Russia’s growing relationship with Pakistan, especially in the field of defence, is causing consternation in Indian circles

by Ashok Tuteja

Russian Foreign Minister Sergey Lavrov’s statement earlier this week that Moscow would provide every possible support to Pakistan to make it a developed nation does not seem to have gone down well in New Delhi.

Lavrov also indicated that Russia would provide helicopters and other defence equipment to Pakistan to combat terrorism, fuelling concerns in New Delhi that Islamabad would use these weapons against India.

In July last year, Pakistan had received four MI-35M helicopters from Russia for anti-terror operations in the restive Balochistan province.

A source here said it was unfortunate that Russia had started supplying military equipment to Pakistan despite being fully aware of the fact that Pakistan has been for years aiding and abetting terrorism in India.

The source pointed out that Moscow was also apparently ignoring the fact that most of the defence equipment with the Indian armed forces was from Russia. Any move to sell the same kind of weaponry to Pakistan would obviously bring the age-old India-Russia defence partnership under intense strain.

The source acknowledged that Moscow was disappointed with New Delhi for its decision to diversify its defence purchases and explore the market in the US, Israel and France. ‘’But our intention is not only to buy the best defence equipment but also lay emphasis on our ‘Make in India’ initiative. We are buying from Russia too,’’ the source added.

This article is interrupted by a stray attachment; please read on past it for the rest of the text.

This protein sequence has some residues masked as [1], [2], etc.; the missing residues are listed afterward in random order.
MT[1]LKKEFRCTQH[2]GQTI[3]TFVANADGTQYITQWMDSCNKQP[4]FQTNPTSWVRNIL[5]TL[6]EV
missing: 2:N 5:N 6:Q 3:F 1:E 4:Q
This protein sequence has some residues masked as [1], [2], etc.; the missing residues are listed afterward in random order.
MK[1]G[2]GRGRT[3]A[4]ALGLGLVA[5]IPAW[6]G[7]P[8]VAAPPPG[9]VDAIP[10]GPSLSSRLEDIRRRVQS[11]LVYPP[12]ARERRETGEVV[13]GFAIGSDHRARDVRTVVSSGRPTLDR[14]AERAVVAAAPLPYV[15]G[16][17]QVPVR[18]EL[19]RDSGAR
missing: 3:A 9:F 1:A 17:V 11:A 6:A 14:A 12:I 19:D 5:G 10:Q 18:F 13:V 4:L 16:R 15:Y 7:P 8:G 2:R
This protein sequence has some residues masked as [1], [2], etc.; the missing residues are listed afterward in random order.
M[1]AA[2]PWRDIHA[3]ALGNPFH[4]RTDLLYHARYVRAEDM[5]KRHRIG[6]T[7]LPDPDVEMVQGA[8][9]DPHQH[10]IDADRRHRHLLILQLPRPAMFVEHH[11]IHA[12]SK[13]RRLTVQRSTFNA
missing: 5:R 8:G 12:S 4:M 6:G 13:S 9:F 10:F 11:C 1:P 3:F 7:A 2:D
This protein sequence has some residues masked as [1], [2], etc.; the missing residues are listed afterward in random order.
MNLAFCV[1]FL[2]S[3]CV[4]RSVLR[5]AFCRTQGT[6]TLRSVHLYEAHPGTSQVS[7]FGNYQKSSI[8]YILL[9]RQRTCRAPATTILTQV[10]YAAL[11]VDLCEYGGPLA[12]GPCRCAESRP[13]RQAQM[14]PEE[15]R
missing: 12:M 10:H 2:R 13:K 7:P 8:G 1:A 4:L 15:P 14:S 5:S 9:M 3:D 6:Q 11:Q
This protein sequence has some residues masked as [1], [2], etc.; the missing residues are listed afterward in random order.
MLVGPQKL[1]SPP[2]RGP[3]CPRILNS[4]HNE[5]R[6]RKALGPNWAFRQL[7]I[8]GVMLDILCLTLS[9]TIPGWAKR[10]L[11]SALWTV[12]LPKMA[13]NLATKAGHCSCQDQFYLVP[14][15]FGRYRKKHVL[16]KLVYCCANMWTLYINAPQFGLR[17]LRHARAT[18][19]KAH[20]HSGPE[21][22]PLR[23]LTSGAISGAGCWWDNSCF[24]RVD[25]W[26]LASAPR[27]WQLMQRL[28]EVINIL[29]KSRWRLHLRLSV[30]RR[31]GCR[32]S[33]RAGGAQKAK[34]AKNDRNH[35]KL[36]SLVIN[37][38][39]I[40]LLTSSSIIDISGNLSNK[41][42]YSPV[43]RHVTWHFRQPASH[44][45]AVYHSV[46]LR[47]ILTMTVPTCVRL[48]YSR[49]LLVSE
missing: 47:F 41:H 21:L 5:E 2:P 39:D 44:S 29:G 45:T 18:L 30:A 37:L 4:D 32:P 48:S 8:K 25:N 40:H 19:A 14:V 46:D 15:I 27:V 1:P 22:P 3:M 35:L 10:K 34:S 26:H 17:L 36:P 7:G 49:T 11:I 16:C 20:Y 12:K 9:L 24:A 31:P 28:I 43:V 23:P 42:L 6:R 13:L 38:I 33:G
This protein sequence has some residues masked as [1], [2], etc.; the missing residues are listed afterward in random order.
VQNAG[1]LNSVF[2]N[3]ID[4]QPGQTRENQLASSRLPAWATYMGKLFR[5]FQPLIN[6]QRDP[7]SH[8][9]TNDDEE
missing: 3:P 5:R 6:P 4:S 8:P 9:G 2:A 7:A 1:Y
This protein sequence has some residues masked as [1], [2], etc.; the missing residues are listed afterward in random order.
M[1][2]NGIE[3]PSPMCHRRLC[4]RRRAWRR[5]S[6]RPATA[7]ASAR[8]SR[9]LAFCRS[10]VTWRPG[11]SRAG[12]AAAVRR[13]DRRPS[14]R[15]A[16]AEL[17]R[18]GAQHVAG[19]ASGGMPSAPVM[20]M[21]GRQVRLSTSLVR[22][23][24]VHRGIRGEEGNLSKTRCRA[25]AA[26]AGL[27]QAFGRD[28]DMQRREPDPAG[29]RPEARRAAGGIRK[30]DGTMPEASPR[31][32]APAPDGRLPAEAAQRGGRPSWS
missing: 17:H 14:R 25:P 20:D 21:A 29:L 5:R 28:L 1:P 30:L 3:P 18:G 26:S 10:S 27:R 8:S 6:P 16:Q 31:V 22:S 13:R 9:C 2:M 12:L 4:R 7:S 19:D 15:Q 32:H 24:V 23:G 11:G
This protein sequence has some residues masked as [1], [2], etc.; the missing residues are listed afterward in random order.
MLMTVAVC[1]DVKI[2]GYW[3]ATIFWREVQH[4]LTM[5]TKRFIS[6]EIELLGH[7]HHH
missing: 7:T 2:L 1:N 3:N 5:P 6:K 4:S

Islamabad seems to have also started getting sympathy from Moscow over the issue of terrorism as was evident from a junior Russian minister’s reported statement in New Delhi earlier this week that Pakistan itself was a victim of the scourge.

Wrinkles started appearing in the age-old India-Russia relationship in September 2016 when Moscow conducted joint military drills with Pakistan days after Pakistan-based terrorists carried out an audacious attack on an Indian Army camp in camp in Uri, killing 18 jawans. India had at the time lodged a strong protest with Russia which subsequently promised not to hold military exercises with Pakistan again.

However, this was followed by Russia holding foreign office consultations with Pakistan for the first time in December 2016 and the then Pakistan Army chief Gen Raheel Sharif’s visit to Moscow.

The opinion gaining currency in New Delhi is that Russia is gradually toeing China’s line vis a vis Pakistan and frustrating India’s attempt to isolate Islamabad politically at the global level on the issue of terrorism.

India will now wait and watch what stance Moscow adopts at the coming plenary session of the Financial Action Task Force (FATF) in Paris next month when New Delhi, backed by Washington, is set to turn the heat on Pakistan over terror funding.